"I know for myself, and maybe I'm weird or whatever," says Mike D, "but the whole thing is about constantly redefining identity. Like the second issue of the magazine [Grand Royal] is a lot about questioning what happened in the first issue and what people's comments were. And to me, that's the best thing that could possibly be happening, an ongoing self-and-group critique or dialogue. That's what it's all about."
Instead of being defensive about their so-called privileged lineage, the Beastie Boys have always shot it full of holes from both sides. With their hardcore shenanigans (now compiled on the Some Old Bullshit CD), and their yowling about Betty Crocker and Colonel Sanders over samples of Led Zeppelin and Black Sabbath (who, as good punks, they hated) on Licensed to Ill’s "Rhymin' and Stealin'," they affectionately harshed on white-trash culture, which was as foreign (or close) to their experience as black culture. In many ways, their "whiteness" is just as constructed as their "blackness."
For the record: Horovitz grew up in Manhattan's arty gay-identified West Village; his dad is the playwright Israel Horovitz. Mike D grew up on Manhattan's liberal-Jewish-yuppie-identified Upper West Side, a product of Bronx-striver parents. Yauch is from Brooklyn Heights, one of the borough's most affluent nabes; his dad is a retired architect and painter. Mom, as one can catch from the new album's "Do It," grew up on Brooklyn's Coney Island and Manhattan's Lower East Side.
And of course, there's the Jewish issue, relevant because of hip hop's insistent anti-Semitic nattering, usually via the Nation of Islam's endorsement of such viciously fallacious tracts as Protocols of the Learned Elders of Zion. The subject still gets the devoutly secular Beasties going.
"Our Jewishness was never part of our upbringing at all," says Yauch. "I think all of us came from families with one Jewish parent and one Catholic parent, anyway."
"No Catholics in my family," demurs Mike D.
"Damn straight." He puffs up his chest.
"I thought Hester [Mike's mother's maiden name] was," says Yauch. "Where'd Hester come from?"
"The Bronx — straight out. South muthafuckin' Bronx!" He raises up into full "Mike D" voice.
"Really?" Yauch reconsiders. "In any case, I guess I don't know what these guys' religious backgrounds are, and that's probably because none of us ever really discussed Judaism, as you're now seeing here … All I knew was that once every year or so, my mom would take me out to a Seder and my Uncle Freddy would scream, 'Pass the matzoh!' and I didn't know what the fuck was going on."
"I don't want to throw the term assimilationist around too lightly," Mike D says. "But ultimately, it was more an economic issue — moving from the South Bronx to Manhattan — than religious … And when you look at how Jews have been persecuted, and still are, assimilation makes a lot of sense … I remember one time, when I asked my pop what religion we were, he said, 'Capitalism.'"
"Yeah," says Yauch, "when I asked my mom, 'Is there a God?' she said, 'I don't know. What do you think?' One thing about it, though, that's true and cool is that I get a lot of Jewish kids coming up to me feeling pride and strength from what we're doing. And I definitely don't wanna take anything away from that."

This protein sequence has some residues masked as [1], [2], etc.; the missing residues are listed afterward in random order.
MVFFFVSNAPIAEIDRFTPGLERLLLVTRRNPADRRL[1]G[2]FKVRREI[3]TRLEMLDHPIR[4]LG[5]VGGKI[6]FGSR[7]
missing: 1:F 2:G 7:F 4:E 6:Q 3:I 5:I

"A lot of Jewish kids do identify with us," agrees Ad-Rock, sitting up. "I remember this one kid sweatin' me in a club, and he was like, 'Check it out!' He opened up his jacket, showed me this Star of David shirt he had on, and was like, 'Yo, see you Saturday!' I was like, 'What up, kid!'"
Chart-topping pop stars before they could drop out of college, the Beastie Boys eschewed crazy fame, contriving a self-contained world in which they could save their sanity. Now they wonder how much longer they can deal with the unreality. Like so many rootless artists — including boho Jews from Nathanael West to Rick Rubin — who've come to L.A. to cash in or convalesce or both, the Beasties spend a lot of the time convincing themselves that I'm OK — You're OK on the identity tip.
"L.A. is a town built upon segregated, individual fantasies," expounds Mike D. Now we've got our own little fantasy going on — we've got our studio, a little record company action, a little magazine action, and it's total fantasy … But, you know, that's what L.A.'s all about, people creating their own fantasies … "
And all things being equal, that would be cool. But of course, all things aren't equal. And the irony of creating a hip-hop virtual reality in early-'90s Los Angeles is jarring. The hip-hop generation's definitive sociopolitical moment — the LAPD's beating of Rodney King and the ensuing riots — had about as much to do with the Beasties' everyday existence as the price of a Tibetan life in China. But really, what the fuck were they supposed to do? Cruise over to South Central, jot down a few notes, and cheer on the looters? Bust some rhymes in solidarity? Move to Fresno?
More encouragingly, the Beasties acknowledge that the mob-deep crew of baggy-wearing whiteys who've checked out hip hop because of them need to follow their example further and explore the culture that produced the music. "You can't really expect them all to go out and read Ishmael Reed, you know," says Mike D. "But if they check out a 'Groove' Holmes ('60s jazz organist cited on Check Your Head) record or Grandmaster Flash's 'Flash to the Beat,' that’s great."
And maybe, because of the Beasties own evolution, there's reason to hope for more. "When we first started MC'ing, I was coming from a real ignorant perspective," says Yauch. "I didn't understand how jazz had come from black culture and then became absorbed into mainstream society and how the same thing happened with rock'n'roll. And how the process just repeated itself with us and hip hop. When people pointed it out, it definitely humbled me quite a bit.
"See, I don't think there's just a young, black male identity crisis going on out there — practically everyone is going through an identity crisis. The whole fucking planet's trying to figure out who they are and why they're here. And so are we."
This story originally ran in the July 1994 issue of SPIN.